Meeks’ productivity as starter made him even more attractive to Pistons
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Even if Kobe Bryant’s recovery from Achilles tendon surgery hadn’t opened the door to a broader role for Jodie Meeks, the Pistons likely would have targeted the five-year veteran shooting guard. He was one of the elite shooters to hit free agency, and shooting, after all, topped Stan Van Gundy’s off-season to-do list.
But when greater playing time didn’t lead to any dips in productivity, Meeks became even more attractive to the Pistons. Meeks saw his minutes jump by more than 50 percent, but his scoring, steals and free-throw attempts all increased even when measured by per minute production.
“The path you always want to be careful of, as roles increase and minutes increase and expectations increase, that a player can keep pace with those increased expectations,” Pistons general manager Jeff Bower told me recently. “That’s really a test of a young player to develop from one level to the next. That was good to watch his progress in that regard. We had a good comfort level with that and we also had a comfort level that he has the competitive drive and the competitive instincts that he would bring to our team at that position.”
Van Gundy said the Pistons targeted about nine or 10 players after reviewing the crop of available free agents. Barely a week after free agency opened, they had reported agreements in place with five players. Meeks led the wave.
“Stan had discussions with his agent right at the beginning when we were permitted to and let him know our thoughts and plans and explained our roster and the role we had available and that we were looking at Jodie to fill,” Bower said. “That was a real important part of it. The second thing was to hear what Jodie’s expectations were and what he was looking for, because it’s real important to understand. Expectations have to fit from both sides. It’s very important to be candid and clear about what it is you’re looking for and what you expect the player to provide. When everyone’s expectations meet, it’s so much easier to move ahead quickly. That’s when you really have the right fit.”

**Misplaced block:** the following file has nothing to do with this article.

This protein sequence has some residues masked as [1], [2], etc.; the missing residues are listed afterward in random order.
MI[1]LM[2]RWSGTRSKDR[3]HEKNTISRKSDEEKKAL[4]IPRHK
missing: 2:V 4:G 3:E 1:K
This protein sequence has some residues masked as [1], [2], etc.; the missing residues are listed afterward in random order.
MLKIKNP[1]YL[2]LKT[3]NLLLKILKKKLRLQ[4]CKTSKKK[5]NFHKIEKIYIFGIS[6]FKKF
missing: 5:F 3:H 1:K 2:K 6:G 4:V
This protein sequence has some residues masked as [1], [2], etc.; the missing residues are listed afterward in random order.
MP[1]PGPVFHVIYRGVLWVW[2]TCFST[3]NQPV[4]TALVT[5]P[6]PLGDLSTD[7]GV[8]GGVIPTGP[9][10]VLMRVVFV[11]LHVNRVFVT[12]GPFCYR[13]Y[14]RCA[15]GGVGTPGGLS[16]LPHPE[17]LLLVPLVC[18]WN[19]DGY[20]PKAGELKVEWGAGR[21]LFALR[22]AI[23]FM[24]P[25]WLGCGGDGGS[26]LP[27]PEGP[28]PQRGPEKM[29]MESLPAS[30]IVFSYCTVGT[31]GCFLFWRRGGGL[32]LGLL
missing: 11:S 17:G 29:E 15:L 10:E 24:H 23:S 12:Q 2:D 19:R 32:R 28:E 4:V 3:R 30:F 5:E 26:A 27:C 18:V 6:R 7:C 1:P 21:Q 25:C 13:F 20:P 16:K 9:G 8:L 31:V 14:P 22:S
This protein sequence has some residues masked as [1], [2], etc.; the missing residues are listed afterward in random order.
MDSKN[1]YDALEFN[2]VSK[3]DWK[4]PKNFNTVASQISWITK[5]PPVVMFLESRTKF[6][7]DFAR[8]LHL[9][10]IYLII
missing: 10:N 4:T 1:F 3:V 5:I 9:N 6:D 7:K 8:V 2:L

Meeks’ calling card is his perimeter shooting, the skill that got him drafted 41st by Milwaukee after a junior season at Kentucky in which he averaged nearly 24 points a game. But he’s proven he’s more than a specialist while graduating to NBA starter for three of the past four seasons, coming off the bench primarily in 2012-13 after signing a two-year deal as a free agent with the Lakers.
The Pistons think they’re getting Meeks at the right point of his career, too, as he’ll turn 27 in August. Meeks averaged 15.7 points in 33 minutes a game last season while shooting 40 percent from the 3-point line, taking 5.2 shots a game from the arc.
“The league is all about having a strength, but players like Jodie take a lot of pride in developing other parts of their game. That’s something that’s driven his progress,” Bower said. “He’s worked hard to become an adequate defender. He has an awareness of how important that is to a team’s success and obviously we value that, as well. The ability to make plays and put other people in position to be successful is something his unselfish nature just lends itself to. And, lastly, no dominant inside attack can be as potent without the play in the backcourt, either through spacing the floor or creating an inside-out threat. All of those things aren’t lost on Jodie and he has impact in all of those areas.”
Meeks’ experience as both a starter and coming off the bench will give Van Gundy flexibility in crafting his lineup. Meeks and Kentavious Caldwell-Pope, who starred in Summer League while averaging 24 points and seven rebounds a game, give the Pistons a fresh look and a diversity of skills at shooting guard. And there will be few worries about Meeks’ willingness to accept whatever role Van Gundy determines will be best for the Pistons.
“The thought process about him throughout the league is high class, high character, wonderful person,” Bower said. “A giver. Someone who is concerned about being a good teammate. Those are all worlds and phrases that don’t get tossed around lightly in basketball circles. You find those qualities on successful teams. The more we got to know who he was and what people had to say about him in background research, the more comfortable and the more we came to the conclusion that he was the type of guy we really wanted to add to our team and it could really help our team move forward.”
Later this week, I’ll have Bower’s thoughts on the two other announced free-agent additions, Caron Butler and D.J. Augustin.